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This change lets investors get their money faster

  • Investments affected by the rule change include stocks, corporate and municipal bonds, ETFs and some mutual funds.
  • Many international markets already complete transactions within two days.

If you've hated being forced to wait three days after selling a well-performing (or losing) investment to get your cash, you will likely get it a bit faster now.

As of Tuesday, most broker-dealer securities transactions — i.e., stocks, corporate and municipal bonds, and exchange-traded funds — must settle within two business days instead of three. This means if you sell a stock on Monday, the proceeds will be available on Wednesday. It also means if you execute a stock buy, you need to fund the purchase within two business days.

While many mutual funds already settle within one business day, the rule change generally will apply to those that were on a three-day schedule. Treasury bonds also already settled in one day.

Jay Clayton, chairman of the SEC.
Zach Gibson | Bloomberg | Getty Images
Jay Clayton, chairman of the SEC.

The Securities and Exchange Commission said the rule change, which was finalized earlier this year, is partly intended to reduce risk to investors. The longer a transaction takes to settle, the greater the chance that one party might not deliver, which on a large scale can affect the broader market.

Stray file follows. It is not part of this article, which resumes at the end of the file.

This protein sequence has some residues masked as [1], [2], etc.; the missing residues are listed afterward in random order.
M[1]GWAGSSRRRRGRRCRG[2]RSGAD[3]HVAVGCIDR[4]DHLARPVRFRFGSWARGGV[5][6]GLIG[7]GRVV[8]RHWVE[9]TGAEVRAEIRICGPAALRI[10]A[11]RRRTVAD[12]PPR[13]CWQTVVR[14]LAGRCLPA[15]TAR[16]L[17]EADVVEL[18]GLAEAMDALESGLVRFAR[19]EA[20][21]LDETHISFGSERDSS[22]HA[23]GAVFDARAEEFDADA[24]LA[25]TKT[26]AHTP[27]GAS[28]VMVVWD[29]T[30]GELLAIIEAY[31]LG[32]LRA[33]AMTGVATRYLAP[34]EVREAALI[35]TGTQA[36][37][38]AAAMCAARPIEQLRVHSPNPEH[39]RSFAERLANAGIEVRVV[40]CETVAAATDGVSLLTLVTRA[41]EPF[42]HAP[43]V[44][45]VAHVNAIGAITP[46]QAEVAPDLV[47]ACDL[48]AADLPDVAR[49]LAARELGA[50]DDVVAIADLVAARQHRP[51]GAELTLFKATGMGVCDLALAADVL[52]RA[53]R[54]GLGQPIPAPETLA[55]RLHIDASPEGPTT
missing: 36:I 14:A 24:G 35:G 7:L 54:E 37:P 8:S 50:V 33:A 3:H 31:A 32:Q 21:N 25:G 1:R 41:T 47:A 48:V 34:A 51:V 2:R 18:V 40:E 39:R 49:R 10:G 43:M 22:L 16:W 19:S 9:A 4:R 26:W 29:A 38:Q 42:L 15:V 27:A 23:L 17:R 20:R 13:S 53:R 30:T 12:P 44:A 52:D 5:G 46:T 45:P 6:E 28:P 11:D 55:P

"Bottom line, shorter trade settlement means less risk to investors that something could come up to disrupt a trade," said Tom Price, managing director of technology and operations at brokerage trade group SIFMA and co-chair of the committee that worked closely on the securities industry's transition to the two-day settlement.

"Bottom line, shorter trade settlement means less risk to investors that something could come up to disrupt a trade." -Tom Price, managing director of technology and operations at SIFMA

The last time the time frame was changed was in 1995, when the SEC reduced it to three days from five days.

Since then, the industry has been working toward trimming it even more. There were some calls to tighten the window to one business day, although the SEC said doing so could create new problems related to risk and cost for transactions involving foreign financial markets.

"The net effect is to reduce overall risk in the system and costs for all market participants, while aligning the U.S. with other global markets that are already at [two-day settlements]," Price said.